Pandemic-related disruptions caused 25 million boys and girls to miss their first dose of the measles vaccine last year, while another 14.7 million missed their second dose.
The record decline in measles vaccination coverage is a significant setback in global progress to fight the disease.
The pandemic paradox
“The paradox of this pandemic is that while a vaccine against COVID-19 is being developed in record time and being used largest vaccination campaign in historyroutine immunization programs have been severely disrupted, and millions of children have missed life-saving vaccinations against deadly diseases like measles,” said Tedros Adhanom Ghebreyesus, WHO Director-General.
“Getting the immunization program back on track is very critical. Behind every statistic in this report is a child who is at risk for a preventable disease,” he added.
Globally, there are an estimated nine million cases of measles in 2021, and 128,000 deaths.
Twenty-two countries experienced major and disruptive outbreaks, some of which have continued into the year.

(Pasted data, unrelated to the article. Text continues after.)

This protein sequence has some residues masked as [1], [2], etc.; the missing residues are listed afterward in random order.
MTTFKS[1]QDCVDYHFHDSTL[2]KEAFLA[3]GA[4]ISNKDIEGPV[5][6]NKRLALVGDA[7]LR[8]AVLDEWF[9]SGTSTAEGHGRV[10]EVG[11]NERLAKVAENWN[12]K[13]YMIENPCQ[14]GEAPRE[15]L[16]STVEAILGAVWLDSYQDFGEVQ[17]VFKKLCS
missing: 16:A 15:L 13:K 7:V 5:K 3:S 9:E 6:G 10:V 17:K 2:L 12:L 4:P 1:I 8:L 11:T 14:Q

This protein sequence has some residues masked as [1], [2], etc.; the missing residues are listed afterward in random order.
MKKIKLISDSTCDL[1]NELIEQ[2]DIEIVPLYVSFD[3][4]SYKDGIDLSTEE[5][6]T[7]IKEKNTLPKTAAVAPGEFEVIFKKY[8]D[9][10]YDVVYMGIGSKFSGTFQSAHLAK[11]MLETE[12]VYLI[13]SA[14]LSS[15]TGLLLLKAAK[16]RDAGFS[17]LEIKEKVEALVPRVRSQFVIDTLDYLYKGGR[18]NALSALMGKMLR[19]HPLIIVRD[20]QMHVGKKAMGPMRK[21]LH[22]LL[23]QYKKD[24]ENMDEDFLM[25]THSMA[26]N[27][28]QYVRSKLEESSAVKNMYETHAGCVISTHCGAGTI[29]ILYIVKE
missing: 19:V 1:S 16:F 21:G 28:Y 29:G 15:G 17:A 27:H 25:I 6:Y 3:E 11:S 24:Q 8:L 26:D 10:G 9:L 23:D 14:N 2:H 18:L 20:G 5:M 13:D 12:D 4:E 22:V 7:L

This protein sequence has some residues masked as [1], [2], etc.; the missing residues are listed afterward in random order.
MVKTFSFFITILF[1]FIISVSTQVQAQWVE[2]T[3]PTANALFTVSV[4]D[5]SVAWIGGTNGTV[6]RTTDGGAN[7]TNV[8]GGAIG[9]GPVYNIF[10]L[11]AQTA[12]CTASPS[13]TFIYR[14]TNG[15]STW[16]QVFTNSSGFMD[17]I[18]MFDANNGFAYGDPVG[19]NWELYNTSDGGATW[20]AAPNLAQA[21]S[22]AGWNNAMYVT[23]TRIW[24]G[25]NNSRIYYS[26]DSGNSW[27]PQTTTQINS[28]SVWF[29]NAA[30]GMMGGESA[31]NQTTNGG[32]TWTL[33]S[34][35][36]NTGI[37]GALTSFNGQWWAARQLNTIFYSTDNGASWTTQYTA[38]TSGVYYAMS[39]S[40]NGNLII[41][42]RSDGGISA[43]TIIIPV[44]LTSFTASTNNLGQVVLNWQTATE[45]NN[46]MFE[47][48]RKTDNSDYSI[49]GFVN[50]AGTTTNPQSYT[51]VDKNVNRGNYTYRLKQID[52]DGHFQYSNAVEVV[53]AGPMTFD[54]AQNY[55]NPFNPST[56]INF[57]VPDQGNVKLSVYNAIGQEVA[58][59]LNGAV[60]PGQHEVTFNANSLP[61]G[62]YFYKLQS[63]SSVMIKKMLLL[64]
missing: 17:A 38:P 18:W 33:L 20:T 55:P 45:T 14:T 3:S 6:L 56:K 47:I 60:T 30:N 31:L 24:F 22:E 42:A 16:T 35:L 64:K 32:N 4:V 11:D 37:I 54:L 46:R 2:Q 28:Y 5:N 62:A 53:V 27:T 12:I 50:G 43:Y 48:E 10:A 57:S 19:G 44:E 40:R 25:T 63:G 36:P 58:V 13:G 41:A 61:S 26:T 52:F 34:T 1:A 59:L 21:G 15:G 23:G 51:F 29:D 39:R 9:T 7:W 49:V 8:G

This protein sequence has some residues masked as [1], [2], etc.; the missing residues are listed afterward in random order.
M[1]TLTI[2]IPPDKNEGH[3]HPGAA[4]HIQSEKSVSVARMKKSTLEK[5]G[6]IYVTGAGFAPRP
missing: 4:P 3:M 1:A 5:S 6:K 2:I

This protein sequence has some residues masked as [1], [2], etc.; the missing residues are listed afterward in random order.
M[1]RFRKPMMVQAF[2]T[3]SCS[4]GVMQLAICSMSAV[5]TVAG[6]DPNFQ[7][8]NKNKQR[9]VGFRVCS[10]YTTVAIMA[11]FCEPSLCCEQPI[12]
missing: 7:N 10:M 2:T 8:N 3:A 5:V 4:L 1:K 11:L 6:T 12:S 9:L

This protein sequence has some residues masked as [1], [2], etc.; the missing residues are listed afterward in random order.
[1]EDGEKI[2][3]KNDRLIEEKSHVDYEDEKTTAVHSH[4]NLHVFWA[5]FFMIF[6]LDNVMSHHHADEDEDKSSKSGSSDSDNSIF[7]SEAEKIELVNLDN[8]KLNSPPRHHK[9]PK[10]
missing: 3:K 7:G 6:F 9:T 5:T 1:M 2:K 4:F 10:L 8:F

Imminent threats everywhere
Declining vaccine coverage, weakening measles surveillance, and continued interruptions and delays in immunization due to the pandemic, have made measles an imminent threat in every region of the world.
The situation is dire, the report says, because measles is one of the most contagious human viruses, although it is almost entirely preventable through vaccination.
Coverage of 95 percent or more of the two vaccine doses is needed to create herd immunity that will protect the public.
However, global coverage rates are at their lowest since 2008, although they vary by country.
Currently, only 81 percent of children receive the first dose of the measles vaccine, and 71 percent get the second dose.
Identify at-risk communities
The report warns that measles anywhere is a threat everywhere, as the virus can quickly spread throughout communities and across borders.
In addition, none of WHO’s six regions worldwide have achieved or maintained measles elimination.
“The record number of children who are under-immunized and susceptible to measles shows deep damage immunization systems have withstood the COVID-19 pandemic,” said Dr Rochelle P. Walensky, Director of the CDC.
“Measles outbreaks represent a weakness in immunization programmes, but public health officials can use the outbreak response to identify at-risk communities, understand the causes of undervaccination, and help deliver locally tailored solutions to ensure vaccinations are available to all.”
Action and investment
The report urges public health officials to accelerate and strengthen current vaccination efforts.
Coordinated action by all partners, and at all levels – global, regional, national and local – is needed to prioritize efforts in that direction find and immunize all unprotected children.
Investment in a strong surveillance system is also needed to mitigate outbreak risks.